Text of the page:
Gates, Leon and the Compromise of Adjudicatory Fairness: (Part I)-A Dialogue on Prejudicial Concurrences
Cleveland State Law Review
exclusionary rule, due process
On July 5, 1984, the Supreme Court in Leon v. United States held that where law enforcement officials execute a search warrant issued in violation of the dictates of the fourth amendment but act in the "good faith," "objectively-reasonable" belief that the warrant was constitutionally valid, the fruits of the search should not (with a few exceptions) be excluded from evidence under the exclusionary rule. On June 8, 1983, in Illinois v. Gates, the Supreme Court, after calling for and receiving briefs and arguments on the same issue of whether the exclusionary rule should be modified, concluded, for reasons of jurisdiction and prudence, that it could not reach that question in that case. This two-part Article is about certain qualities of fairness--those qualities that although subtle, are central to the idea and spirit of justice in adjudication. This Article is about how those qualities were subverted in the process by which the doctrine of United States v. Leon became law.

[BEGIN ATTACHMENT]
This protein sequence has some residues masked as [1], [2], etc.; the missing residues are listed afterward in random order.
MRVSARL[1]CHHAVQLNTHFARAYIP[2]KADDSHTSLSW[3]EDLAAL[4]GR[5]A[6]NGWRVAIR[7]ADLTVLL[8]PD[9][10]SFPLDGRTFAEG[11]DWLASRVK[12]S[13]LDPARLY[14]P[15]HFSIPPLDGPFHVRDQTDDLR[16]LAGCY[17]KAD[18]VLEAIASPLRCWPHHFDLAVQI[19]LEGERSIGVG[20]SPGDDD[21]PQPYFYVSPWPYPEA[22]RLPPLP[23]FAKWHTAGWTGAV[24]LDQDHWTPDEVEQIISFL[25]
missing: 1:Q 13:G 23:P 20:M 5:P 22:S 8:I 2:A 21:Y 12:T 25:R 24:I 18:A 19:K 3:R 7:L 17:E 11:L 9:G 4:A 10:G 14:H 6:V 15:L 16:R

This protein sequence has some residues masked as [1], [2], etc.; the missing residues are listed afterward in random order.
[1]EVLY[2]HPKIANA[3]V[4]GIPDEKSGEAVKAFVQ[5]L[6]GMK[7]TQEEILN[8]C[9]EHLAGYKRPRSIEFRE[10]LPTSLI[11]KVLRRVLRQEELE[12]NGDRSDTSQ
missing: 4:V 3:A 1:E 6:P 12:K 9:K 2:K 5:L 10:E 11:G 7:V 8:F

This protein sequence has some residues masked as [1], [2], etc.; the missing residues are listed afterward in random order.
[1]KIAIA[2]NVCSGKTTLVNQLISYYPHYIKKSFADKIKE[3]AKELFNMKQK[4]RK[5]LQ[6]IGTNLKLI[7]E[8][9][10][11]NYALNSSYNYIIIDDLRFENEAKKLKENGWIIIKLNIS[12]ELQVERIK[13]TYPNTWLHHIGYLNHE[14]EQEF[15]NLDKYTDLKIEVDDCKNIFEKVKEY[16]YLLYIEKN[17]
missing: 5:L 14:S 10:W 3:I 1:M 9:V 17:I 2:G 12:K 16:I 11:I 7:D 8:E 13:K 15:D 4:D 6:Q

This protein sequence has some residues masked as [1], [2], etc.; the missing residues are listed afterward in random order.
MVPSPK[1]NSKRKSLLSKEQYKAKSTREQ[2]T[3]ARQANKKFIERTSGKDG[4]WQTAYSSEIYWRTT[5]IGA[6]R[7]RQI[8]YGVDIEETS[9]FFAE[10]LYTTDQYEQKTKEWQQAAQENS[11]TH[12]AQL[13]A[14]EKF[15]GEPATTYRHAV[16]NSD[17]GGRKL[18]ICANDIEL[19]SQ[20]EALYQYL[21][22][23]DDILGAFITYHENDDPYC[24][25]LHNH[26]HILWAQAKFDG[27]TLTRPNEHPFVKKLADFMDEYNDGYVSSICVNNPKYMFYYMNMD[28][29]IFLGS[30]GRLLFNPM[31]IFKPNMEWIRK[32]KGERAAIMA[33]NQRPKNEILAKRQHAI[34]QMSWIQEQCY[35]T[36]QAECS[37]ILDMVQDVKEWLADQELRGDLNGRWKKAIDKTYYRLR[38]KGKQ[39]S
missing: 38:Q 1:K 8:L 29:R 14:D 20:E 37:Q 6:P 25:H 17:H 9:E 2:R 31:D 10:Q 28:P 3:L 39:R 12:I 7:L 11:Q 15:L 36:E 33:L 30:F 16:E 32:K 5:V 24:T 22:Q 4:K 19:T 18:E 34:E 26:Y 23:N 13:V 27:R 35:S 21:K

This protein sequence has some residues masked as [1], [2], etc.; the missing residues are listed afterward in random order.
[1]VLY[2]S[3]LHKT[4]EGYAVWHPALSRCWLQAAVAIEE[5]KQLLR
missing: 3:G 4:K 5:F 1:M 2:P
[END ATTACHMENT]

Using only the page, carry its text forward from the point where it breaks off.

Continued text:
Joel J. Finer, Gates, Leon and the Compromise of Adjudicatory Fairness: (Part I)-A Dialogue on Prejudicial Concurrences, 33 Cleveland State Law Review 707 (1985)
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